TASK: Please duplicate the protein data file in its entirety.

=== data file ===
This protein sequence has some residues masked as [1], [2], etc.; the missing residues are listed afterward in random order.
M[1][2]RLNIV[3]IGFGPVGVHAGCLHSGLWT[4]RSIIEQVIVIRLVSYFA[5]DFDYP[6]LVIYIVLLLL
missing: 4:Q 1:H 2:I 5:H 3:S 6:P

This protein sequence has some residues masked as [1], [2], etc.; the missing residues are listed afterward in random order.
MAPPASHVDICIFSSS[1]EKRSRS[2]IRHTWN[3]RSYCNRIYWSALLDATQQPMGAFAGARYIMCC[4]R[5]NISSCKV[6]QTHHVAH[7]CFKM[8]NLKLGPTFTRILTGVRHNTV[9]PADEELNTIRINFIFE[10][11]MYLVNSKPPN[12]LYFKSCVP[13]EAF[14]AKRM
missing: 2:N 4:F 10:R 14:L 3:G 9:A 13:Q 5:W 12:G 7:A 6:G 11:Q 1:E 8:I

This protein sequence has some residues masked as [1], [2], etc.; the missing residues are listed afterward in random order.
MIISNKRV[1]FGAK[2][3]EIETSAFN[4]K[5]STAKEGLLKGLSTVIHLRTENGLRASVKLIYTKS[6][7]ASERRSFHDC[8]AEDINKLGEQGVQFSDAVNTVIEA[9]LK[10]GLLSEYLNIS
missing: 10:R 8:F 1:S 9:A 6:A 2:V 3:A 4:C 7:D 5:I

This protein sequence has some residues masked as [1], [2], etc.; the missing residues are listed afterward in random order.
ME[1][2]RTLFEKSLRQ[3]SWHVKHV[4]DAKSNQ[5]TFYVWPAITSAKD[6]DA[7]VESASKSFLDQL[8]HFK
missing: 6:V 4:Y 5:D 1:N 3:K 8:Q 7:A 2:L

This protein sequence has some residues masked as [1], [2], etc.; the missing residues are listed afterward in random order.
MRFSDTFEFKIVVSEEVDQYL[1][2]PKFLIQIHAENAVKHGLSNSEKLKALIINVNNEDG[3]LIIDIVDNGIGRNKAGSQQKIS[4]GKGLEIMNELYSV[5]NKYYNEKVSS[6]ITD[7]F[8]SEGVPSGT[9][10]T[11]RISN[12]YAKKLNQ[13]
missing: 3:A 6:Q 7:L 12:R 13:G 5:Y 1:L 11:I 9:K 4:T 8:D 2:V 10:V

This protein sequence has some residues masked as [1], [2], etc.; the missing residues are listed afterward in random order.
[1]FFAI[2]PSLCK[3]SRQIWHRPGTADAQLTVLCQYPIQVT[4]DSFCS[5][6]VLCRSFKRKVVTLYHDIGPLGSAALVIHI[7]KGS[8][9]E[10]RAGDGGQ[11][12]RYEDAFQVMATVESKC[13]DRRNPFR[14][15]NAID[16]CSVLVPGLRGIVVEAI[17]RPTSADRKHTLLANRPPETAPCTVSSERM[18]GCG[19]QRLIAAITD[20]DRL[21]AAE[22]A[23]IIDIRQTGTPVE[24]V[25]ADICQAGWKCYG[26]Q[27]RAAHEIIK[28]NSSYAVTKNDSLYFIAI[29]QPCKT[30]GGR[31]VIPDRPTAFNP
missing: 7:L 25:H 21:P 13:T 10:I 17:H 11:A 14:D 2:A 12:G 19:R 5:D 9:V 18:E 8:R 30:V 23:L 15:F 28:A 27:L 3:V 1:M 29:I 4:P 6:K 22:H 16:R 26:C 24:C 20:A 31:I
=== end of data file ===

This protein sequence has some residues masked as [1], [2], etc.; the missing residues are listed afterward in random order.
M[1][2]RLNIV[3]IGFGPVGVHAGCLHSGLWT[4]RSIIEQVIVIRLVSYFA[5]DFDYP[6]LVIYIVLLLL
missing: 4:Q 1:H 2:I 5:H 3:S 6:P

This protein sequence has some residues masked as [1], [2], etc.; the missing residues are listed afterward in random order.
MAPPASHVDICIFSSS[1]EKRSRS[2]IRHTWN[3]RSYCNRIYWSALLDATQQPMGAFAGARYIMCC[4]R[5]NISSCKV[6]QTHHVAH[7]CFKM[8]NLKLGPTFTRILTGVRHNTV[9]PADEELNTIRINFIFE[10][11]MYLVNSKPPN[12]LYFKSCVP[13]EAF[14]AKRM
missing: 2:N 4:F 10:R 14:L 3:G 9:A 13:Q 5:W 12:G 7:A 6:G 11:Q 1:E 8:I

This protein sequence has some residues masked as [1], [2], etc.; the missing residues are listed afterward in random order.
MIISNKRV[1]FGAK[2][3]EIETSAFN[4]K[5]STAKEGLLKGLSTVIHLRTENGLRASVKLIYTKS[6][7]ASERRSFHDC[8]AEDINKLGEQGVQFSDAVNTVIEA[9]LK[10]GLLSEYLNIS
missing: 10:R 8:F 1:S 9:A 6:A 2:V 3:A 4:C 7:D 5:I

This protein sequence has some residues masked as [1], [2], etc.; the missing residues are listed afterward in random order.
ME[1][2]RTLFEKSLRQ[3]SWHVKHV[4]DAKSNQ[5]TFYVWPAITSAKD[6]DA[7]VESASKSFLDQL[8]HFK
missing: 6:V 4:Y 5:D 1:N 3:K 8:Q 7:A 2:L

This protein sequence has some residues masked as [1], [2], etc.; the missing residues are listed afterward in random order.
MRFSDTFEFKIVVSEEVDQYL[1][2]PKFLIQIHAENAVKHGLSNSEKLKALIINVNNEDG[3]LIIDIVDNGIGRNKAGSQQKIS[4]GKGLEIMNELYSV[5]NKYYNEKVSS[6]ITD[7]F[8]SEGVPSGT[9][10]T[11]RISN[12]YAKKLNQ[13]
missing: 3:A 6:Q 7:L 12:R 13:G 5:Y 1:L 11:I 9:K 4:T 8:D 2:V 10:V

This protein sequence has some residues masked as [1], [2], etc.; the missing residues are listed afterward in random order.
[1]FFAI[2]PSLCK[3]SRQIWHRPGTADAQLTVLCQYPIQVT[4]DSFCS[5][6]VLCRSFKRKVVTLYHDIGPLGSAALVIHI[7]KGS[8][9]E[10]RAGDGGQ[11][12]RYEDAFQVMATVESKC[13]DRRNPFR[14][15]NAID[16]CSVLVPGLRGIVVEAI[17]RPTSADRKHTLLANRPPETAPCTVSSERM[18]GCG[19]QRLIAAITD[20]DRL[21]AAE[22]A[23]IIDIRQTGTPVE[24]V[25]ADICQAGWKCYG[26]Q[27]RAAHEIIK[28]NSSYAVTKNDSLYFIAI[29]QPCKT[30]GGR[31]VIPDRPTAFNP
missing: 7:L 25:H 21:P 13:T 10:I 17:H 11:A 14:D 2:A 12:G 19:R 5:D 9:V 18:E 8:R 30:V 23:L 15:F 28:A 27:L 3:V 1:M 29:I 4:P 6:K 22:H 16:R 26:C 24:C 20:A 31:I